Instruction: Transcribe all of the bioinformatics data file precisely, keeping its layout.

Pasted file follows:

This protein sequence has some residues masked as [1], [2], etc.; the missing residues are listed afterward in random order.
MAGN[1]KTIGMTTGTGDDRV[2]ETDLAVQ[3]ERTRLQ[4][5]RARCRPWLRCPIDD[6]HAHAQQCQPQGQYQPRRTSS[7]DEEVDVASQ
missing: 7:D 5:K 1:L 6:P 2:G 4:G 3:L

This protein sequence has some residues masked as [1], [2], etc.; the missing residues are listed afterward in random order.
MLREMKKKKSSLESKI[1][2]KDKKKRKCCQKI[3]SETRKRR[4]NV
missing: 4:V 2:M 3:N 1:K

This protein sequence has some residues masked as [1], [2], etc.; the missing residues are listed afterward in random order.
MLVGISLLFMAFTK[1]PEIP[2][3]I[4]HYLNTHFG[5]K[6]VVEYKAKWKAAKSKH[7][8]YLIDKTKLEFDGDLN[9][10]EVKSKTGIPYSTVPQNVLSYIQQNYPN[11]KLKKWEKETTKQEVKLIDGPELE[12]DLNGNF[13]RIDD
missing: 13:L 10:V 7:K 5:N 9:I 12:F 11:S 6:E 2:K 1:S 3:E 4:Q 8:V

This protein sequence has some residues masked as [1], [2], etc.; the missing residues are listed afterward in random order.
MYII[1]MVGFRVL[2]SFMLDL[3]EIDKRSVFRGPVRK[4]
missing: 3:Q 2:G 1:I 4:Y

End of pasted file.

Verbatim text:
This protein sequence has some residues masked as [1], [2], etc.; the missing residues are listed afterward in random order.
MAGN[1]KTIGMTTGTGDDRV[2]ETDLAVQ[3]ERTRLQ[4][5]RARCRPWLRCPIDD[6]HAHAQQCQPQGQYQPRRTSS[7]DEEVDVASQ
missing: 7:D 5:K 1:L 6:P 2:G 4:G 3:L

This protein sequence has some residues masked as [1], [2], etc.; the missing residues are listed afterward in random order.
MLREMKKKKSSLESKI[1][2]KDKKKRKCCQKI[3]SETRKRR[4]NV
missing: 4:V 2:M 3:N 1:K

This protein sequence has some residues masked as [1], [2], etc.; the missing residues are listed afterward in random order.
MLVGISLLFMAFTK[1]PEIP[2][3]I[4]HYLNTHFG[5]K[6]VVEYKAKWKAAKSKH[7][8]YLIDKTKLEFDGDLN[9][10]EVKSKTGIPYSTVPQNVLSYIQQNYPN[11]KLKKWEKETTKQEVKLIDGPELE[12]DLNGNF[13]RIDD
missing: 13:L 10:V 7:K 5:N 9:I 12:F 11:S 6:E 2:K 1:S 3:E 4:Q 8:V

This protein sequence has some residues masked as [1], [2], etc.; the missing residues are listed afterward in random order.
MYII[1]MVGFRVL[2]SFMLDL[3]EIDKRSVFRGPVRK[4]
missing: 3:Q 2:G 1:I 4:Y